Funds are needed to complete work on the 3rd floor expansion project. This space has been dedicated for a new library, computer classroom, art classroom and office space.

 

Ibo Beach

Church
Funds have been given to replace the roof that was severely damaged in Hurricane Isaac last fall.

School
The staff at the school has asked to also have a library. The feasibility of this project will be looked into more closely in late spring.

 

You Can Help!

We use mission teams to assist our Haitian workers in a wide variety of ways. Whether you are a skilled laborer or can carry tools, you can help!

Pray with us regarding the continuing financial needs. You can contribute to the general construction fund or if you feel led to do so, you can contribute directly to a particular project. Please use the write-in option on our donation page.

construction

25th Anniversary of Cite Soleil Church

Twenty-five years ago Leon Dorleans was asked to lead a Bible study in Cité Soleil. The people were hungry for the Word of God and he was able to serve them in that way.  Only the Lord knew that this simple Bible study would soon become something so much bigger.  Leon’s Bible study quickly grew to such large numbers that the group decided Leon should start a church.  As Leon tells the story, he told the group that if God wanted Leon to start a church, God needed to tell Leon that he was supposed to start a church.  And God did just that.

Leon received signs that he needed to work with these people as their leader and began his work as the senior pastor at Cité Soleil in March of 1988.  He wanted to do more than just preach, he wanted to train leaders and equip them to do the work.  Leon says that the true church grew as a result of that dream. There are now 4 churches, 4 schools, 2 medical clinics, 2 vocational schools, and now a new high school being built as a result of that first Bible study in the streets of Cité Soleil.

A special service was held in celebration of the 25th anniversary of the Cité Soleil Church on March 3, 2013.  Lay Pastor of the Repatriote church, Aly Honore, led the congregation in a number of praise songs.  Choirs from other HOM churches visited and shared their talents with the congregation at Cité Soelil.  Pastor Luc Aristhene conducted the sermon for the service.  Pastor Leon received a plaque to commemorate 25 years of ministry, as well as a number of other people recognized for their service to the ministry.  Six deacons, one deaconess, and one pastor were ordained and recognized by Pastors Leon, Profaite, and Luc.  The pastors prayed and laid hands on the men and woman to bless them and their ministry.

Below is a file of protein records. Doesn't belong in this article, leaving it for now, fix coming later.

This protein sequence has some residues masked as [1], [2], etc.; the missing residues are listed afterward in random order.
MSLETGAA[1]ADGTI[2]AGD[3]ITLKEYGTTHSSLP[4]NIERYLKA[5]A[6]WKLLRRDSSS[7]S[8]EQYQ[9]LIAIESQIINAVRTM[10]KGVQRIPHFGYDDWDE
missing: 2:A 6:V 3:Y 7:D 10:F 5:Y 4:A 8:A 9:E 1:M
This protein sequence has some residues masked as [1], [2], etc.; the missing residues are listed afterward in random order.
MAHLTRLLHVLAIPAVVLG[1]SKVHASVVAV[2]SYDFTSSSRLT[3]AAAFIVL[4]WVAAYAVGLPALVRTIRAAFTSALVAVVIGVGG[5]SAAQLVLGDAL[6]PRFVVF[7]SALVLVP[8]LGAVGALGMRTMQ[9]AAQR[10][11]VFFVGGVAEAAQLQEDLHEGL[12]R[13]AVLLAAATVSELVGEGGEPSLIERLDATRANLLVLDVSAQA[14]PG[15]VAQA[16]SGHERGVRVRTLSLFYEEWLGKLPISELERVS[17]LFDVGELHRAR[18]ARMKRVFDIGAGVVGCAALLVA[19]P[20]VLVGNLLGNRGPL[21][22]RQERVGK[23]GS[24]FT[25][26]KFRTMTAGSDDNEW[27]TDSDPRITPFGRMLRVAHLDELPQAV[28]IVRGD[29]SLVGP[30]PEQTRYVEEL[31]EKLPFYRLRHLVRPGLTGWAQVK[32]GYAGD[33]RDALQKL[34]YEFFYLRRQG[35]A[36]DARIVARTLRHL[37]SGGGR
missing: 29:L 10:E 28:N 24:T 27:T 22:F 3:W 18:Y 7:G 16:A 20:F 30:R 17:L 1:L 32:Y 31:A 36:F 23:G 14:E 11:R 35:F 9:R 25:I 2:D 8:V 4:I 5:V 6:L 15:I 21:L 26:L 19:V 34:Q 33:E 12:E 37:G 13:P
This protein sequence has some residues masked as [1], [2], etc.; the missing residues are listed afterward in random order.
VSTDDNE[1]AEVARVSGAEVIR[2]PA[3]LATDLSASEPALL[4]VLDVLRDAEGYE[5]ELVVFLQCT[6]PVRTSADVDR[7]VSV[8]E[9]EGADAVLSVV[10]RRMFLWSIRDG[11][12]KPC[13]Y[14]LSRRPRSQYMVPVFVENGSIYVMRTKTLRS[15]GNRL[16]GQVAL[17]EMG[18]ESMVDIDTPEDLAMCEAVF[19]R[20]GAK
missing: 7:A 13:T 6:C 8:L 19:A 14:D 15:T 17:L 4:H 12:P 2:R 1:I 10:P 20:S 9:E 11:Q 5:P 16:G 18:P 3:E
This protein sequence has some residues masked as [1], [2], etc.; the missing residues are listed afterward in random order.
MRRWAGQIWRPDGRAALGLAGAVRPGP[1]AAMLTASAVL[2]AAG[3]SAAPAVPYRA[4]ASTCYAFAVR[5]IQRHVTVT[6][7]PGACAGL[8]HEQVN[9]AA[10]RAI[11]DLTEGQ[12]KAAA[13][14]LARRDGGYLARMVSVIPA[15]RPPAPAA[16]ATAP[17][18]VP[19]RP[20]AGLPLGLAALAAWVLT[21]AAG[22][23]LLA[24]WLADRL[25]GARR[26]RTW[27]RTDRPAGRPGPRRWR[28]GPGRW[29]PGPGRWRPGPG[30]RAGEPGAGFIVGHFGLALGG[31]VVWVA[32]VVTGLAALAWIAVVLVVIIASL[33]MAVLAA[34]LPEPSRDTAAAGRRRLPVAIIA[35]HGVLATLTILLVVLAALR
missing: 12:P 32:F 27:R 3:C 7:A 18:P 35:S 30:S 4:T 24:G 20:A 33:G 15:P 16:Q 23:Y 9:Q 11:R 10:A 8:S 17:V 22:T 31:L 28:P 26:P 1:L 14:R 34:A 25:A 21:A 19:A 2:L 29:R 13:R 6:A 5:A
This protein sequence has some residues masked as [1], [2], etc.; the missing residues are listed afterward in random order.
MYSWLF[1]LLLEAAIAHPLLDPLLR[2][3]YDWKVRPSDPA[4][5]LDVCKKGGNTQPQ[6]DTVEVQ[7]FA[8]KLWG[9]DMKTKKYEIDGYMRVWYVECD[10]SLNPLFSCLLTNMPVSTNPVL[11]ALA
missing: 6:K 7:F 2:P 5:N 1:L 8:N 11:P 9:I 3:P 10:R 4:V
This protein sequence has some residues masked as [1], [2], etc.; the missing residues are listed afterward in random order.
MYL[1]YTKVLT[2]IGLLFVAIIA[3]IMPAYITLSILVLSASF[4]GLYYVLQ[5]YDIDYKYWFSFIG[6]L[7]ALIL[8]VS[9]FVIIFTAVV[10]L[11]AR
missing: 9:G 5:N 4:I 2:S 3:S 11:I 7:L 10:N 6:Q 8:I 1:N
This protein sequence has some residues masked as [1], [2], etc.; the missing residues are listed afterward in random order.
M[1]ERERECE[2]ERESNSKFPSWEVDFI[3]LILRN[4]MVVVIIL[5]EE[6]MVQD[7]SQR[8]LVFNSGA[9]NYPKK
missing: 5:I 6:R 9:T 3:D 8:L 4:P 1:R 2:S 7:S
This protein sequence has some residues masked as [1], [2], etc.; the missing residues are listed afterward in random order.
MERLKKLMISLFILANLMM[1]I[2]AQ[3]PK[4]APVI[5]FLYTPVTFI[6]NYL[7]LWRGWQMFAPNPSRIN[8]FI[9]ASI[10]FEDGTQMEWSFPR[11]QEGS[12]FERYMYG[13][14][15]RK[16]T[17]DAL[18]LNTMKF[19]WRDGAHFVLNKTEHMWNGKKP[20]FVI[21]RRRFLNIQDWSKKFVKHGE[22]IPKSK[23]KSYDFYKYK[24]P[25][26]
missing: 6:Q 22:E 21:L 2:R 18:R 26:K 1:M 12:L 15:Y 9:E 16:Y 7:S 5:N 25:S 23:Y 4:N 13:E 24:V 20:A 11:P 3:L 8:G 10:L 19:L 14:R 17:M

Leon often says the best is yet to come. He believes that his work is not about him but about God and that God has a much bigger dream than what Leon can even imagine.

Visit our gallery to see pictures from this event.

Read about our history here.

Pastors’ Vehicle Needs

In the United States you are probably familiar with the never ending demands placed on the pastoral staff where they have to administer their churches, meet with committees both during the day and the evening, conduct Sunday worship, funerals and weddings, visit church members, and the list goes on. Therefore, it is critical that Pastor Luc and Pastor Profaite have reliable transportation allowing them to get where they need in a timely manner and not worry about vehicle problems.

Over the last year both Luc and Profaite have experienced major problems with their vehicles that have led to significantly higher maintenance costs and days where they don’t have access to their vehicle. If they don’t have their vehicle they are forced to use the Haitian mass transport system known as tap-taps which though relatively inexpensive require considerable time to get from one point to another. Both of them have incurred large repair bills but when one item is fixed it isn’t long before there is another major and costly item to repair.

HOM has recently reached a decision that it is necessary to assist Luc and Profaite with procurement of replacement vehicles due to the critical needs within their ministry and the high replacement costs. The cost of a new vehicle is approximately ,000 since these have to be imported into Haiti with customized and reinforced features for use on Haitian roads and to combat the accelerated wear and tear vehicles experience in Haiti. Even a used truck in good condition could cost as much as $25,000 but there aren’t as many available. Just to purchase two trucks for Luc and Profaite could easily run over $60,000. In time additional vehicles will be needed for use by other staff so HOM is asking supporters to give prayerful consideration to this critical need.

If you would like to help, please use the link below and select “Haitian Vehicle Fund.”

photo2


3/9/13 UPDATE:

Two trucks have been found and have been recommended for purchase. Among factors that were considered are: durability and longevity, availability of genuine parts in Haiti, and availability of local experienced mechanics. The approximate cost of each vehicle is $36,000.

Luc’s current truck is now inoperable and Luc has to rely on either mass transit or other means to get him to where he needs to be on a daily basis. Profaite’s truck is currently running although still in critical need of replacement.

Please pray with us that the funds will come available for this situation.

 

Winter 2013 Newsletter

We periodically send out HOM news in the form of a newsletter, print and electronic. Our latest edition is attached and includes information regarding priority construction projects and communications.